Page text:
'Accidents of events and posting, Mr Undersecretary. Let's be frank, you've done well. Besides, no one compares with you as a specialist in the internal affairs of the People's Republic of China - I believe you played a pivotal role in the trade conferences between Washington and Peking. Also, none of the others spent seven years in Hong Kong. ' Here Raymond Havilland paused, then added. 'Finally, no one else in our Asian posts was ever assigned to or accepted by the British government's MI6, Special Branch, in the territory. '

  'I see,' said McAllister, recognizing that the last qualification, which seemed the least important to him, had a certain significance for the diplomat. 'My work in intelligence was minimal, Mr Ambassador. The Special Branch's acceptance of me was based more on its own - disinformation, I think is the word - than any unique talent of mine. Those people simply believed the wrong set of facts and the sums didn't total. It didn't take long to find the "correct figures", as I remember they put it. '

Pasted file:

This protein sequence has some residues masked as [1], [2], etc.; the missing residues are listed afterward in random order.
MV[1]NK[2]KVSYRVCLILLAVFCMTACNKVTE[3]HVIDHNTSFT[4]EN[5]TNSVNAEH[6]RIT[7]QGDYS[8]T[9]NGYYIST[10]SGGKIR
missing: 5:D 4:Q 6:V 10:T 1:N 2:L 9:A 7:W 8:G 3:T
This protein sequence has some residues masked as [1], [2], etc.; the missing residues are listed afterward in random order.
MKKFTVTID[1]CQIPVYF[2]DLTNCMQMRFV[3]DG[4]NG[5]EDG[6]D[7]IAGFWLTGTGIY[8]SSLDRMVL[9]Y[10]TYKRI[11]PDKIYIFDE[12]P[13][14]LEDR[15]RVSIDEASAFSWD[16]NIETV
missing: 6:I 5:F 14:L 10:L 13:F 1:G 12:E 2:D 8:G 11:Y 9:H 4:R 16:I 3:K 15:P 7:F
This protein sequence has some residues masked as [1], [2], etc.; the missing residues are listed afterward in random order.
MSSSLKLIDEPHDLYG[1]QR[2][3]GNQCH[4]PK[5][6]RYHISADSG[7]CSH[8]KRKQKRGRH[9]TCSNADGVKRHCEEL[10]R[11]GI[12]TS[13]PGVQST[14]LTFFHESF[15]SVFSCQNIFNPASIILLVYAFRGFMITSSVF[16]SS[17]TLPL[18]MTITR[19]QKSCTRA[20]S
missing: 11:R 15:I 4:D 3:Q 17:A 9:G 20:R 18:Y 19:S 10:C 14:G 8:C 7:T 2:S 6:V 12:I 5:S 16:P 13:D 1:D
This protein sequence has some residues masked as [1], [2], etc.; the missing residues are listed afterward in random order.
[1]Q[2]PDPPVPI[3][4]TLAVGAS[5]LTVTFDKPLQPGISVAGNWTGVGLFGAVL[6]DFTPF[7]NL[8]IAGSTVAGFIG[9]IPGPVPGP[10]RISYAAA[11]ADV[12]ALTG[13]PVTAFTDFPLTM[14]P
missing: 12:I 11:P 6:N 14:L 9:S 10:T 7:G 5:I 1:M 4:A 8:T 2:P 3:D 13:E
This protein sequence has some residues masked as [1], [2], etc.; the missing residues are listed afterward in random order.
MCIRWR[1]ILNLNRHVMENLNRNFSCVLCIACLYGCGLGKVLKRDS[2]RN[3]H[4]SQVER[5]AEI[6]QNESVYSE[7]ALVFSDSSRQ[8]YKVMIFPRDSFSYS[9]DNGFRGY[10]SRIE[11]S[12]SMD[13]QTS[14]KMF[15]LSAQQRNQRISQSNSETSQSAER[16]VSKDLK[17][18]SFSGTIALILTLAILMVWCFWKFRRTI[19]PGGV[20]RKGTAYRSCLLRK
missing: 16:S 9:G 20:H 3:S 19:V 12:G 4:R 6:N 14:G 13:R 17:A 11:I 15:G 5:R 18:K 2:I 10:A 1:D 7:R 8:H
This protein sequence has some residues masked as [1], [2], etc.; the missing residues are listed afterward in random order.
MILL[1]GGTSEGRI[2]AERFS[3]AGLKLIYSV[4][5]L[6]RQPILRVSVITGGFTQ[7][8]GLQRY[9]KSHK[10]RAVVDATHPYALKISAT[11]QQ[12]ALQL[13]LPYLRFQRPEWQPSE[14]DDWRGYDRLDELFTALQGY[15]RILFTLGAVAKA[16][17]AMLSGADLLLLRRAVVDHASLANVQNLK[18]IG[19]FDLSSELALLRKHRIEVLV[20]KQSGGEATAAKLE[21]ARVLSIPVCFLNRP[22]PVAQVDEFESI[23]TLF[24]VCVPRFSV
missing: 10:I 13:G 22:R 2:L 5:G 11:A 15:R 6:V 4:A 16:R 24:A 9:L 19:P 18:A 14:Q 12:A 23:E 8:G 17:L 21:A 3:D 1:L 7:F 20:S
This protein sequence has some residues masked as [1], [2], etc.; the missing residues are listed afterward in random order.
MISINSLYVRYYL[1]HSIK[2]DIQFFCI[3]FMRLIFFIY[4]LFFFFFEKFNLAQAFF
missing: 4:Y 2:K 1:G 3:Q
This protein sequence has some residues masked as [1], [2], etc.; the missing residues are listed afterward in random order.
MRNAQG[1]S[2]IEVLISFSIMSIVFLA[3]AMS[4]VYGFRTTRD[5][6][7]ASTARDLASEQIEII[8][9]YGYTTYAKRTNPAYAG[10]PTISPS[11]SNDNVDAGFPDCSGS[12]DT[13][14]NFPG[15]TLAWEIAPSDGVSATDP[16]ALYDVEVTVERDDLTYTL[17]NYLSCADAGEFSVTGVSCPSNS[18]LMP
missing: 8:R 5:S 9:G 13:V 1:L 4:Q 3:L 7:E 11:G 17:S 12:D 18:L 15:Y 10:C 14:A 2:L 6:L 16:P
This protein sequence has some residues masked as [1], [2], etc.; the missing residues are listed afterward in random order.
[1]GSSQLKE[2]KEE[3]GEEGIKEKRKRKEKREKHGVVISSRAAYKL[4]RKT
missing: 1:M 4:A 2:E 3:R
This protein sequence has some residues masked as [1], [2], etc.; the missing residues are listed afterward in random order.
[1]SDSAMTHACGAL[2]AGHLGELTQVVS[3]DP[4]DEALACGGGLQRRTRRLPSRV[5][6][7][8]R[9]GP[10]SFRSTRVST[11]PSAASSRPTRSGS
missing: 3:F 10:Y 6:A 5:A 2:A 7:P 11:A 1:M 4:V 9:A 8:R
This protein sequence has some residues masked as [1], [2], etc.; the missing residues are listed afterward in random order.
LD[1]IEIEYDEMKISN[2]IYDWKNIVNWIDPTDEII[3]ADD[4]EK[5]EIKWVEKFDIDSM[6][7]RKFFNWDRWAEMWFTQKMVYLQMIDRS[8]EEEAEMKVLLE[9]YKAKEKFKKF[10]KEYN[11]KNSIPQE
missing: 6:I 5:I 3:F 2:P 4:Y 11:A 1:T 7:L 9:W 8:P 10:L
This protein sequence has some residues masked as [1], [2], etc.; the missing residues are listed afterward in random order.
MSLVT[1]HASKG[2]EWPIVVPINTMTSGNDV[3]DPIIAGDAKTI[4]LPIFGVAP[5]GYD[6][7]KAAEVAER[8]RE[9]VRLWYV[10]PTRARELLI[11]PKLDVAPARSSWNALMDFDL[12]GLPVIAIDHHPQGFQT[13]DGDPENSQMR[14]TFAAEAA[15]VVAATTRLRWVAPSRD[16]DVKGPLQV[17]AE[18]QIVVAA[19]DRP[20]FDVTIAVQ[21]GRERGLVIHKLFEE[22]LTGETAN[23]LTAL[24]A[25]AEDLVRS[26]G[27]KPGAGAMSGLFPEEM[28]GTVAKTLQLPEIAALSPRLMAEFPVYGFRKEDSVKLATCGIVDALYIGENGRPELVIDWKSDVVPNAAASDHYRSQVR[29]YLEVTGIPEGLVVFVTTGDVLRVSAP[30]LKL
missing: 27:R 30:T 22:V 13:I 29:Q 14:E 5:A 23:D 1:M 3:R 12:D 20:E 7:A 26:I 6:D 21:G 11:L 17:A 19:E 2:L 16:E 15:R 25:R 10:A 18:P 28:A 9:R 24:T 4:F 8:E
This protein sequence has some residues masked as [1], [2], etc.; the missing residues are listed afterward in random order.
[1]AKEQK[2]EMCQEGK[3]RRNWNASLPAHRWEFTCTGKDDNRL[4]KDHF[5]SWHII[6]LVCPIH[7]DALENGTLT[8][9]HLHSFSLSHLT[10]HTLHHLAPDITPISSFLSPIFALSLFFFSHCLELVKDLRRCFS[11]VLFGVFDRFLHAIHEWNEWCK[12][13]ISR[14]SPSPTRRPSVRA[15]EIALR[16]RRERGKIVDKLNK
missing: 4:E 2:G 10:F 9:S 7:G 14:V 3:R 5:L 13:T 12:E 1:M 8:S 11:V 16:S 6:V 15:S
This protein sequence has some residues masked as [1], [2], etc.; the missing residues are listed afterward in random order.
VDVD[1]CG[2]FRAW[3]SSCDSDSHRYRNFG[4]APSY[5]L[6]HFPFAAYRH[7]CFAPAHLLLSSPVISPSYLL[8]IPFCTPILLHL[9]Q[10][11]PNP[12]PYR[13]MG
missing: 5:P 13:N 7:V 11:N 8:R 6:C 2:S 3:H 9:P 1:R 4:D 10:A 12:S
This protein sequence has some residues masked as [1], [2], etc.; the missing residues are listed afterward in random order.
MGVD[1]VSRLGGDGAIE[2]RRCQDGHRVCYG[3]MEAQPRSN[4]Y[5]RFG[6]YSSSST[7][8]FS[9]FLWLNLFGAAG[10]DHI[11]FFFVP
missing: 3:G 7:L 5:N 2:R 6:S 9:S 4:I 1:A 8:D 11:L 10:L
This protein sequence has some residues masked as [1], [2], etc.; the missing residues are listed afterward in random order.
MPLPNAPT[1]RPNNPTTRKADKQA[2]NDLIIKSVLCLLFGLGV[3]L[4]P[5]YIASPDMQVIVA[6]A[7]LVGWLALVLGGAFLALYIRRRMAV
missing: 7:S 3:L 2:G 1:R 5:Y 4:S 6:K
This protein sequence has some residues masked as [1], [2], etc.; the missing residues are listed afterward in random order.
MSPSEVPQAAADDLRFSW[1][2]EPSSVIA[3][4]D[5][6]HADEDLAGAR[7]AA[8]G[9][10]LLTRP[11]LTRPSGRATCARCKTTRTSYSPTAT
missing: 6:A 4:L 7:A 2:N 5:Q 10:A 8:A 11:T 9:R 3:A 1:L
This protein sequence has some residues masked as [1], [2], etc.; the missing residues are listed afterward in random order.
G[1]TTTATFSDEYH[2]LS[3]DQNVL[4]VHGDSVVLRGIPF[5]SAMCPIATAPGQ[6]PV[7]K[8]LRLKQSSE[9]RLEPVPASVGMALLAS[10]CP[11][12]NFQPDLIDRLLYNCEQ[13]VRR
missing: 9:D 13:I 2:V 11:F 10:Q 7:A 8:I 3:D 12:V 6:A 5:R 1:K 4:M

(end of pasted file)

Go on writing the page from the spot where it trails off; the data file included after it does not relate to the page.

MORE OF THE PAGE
They trusted you, McAllister. They still trust you. '

  'I assume that trust is intrinsic to this opportunity, whatever it is?'

  'Very much so. It's vital. '

  'Then may I hear what the opportunity is?'

  'You may. ' Havilland looked over at the third participant, the man from the National Security Council. 'If you care to,' he added.

  'My turn,' said Reilly, not unpleasantly. He shifted his heavy torso in the chair and gazed at McAllister, with eyes still rigid but without the coldness they had displayed previously, as though he was now asking for understanding. 'At the moment our voices are being taped - it's your constitutional right to know that - but it's a two-sided right. You must swear to absolute secrecy concerning the information imparted to you here, not only in the interests of national security but in the further and conceivably greater interests of specific world conditions. I know that sounds like a come-on to whet your appetite but it's not meant to be. We're deadly serious. Will you agree to the condition? You can be prosecuted in a closed trial under the national security non-disclosure statutes if you violate the oath. '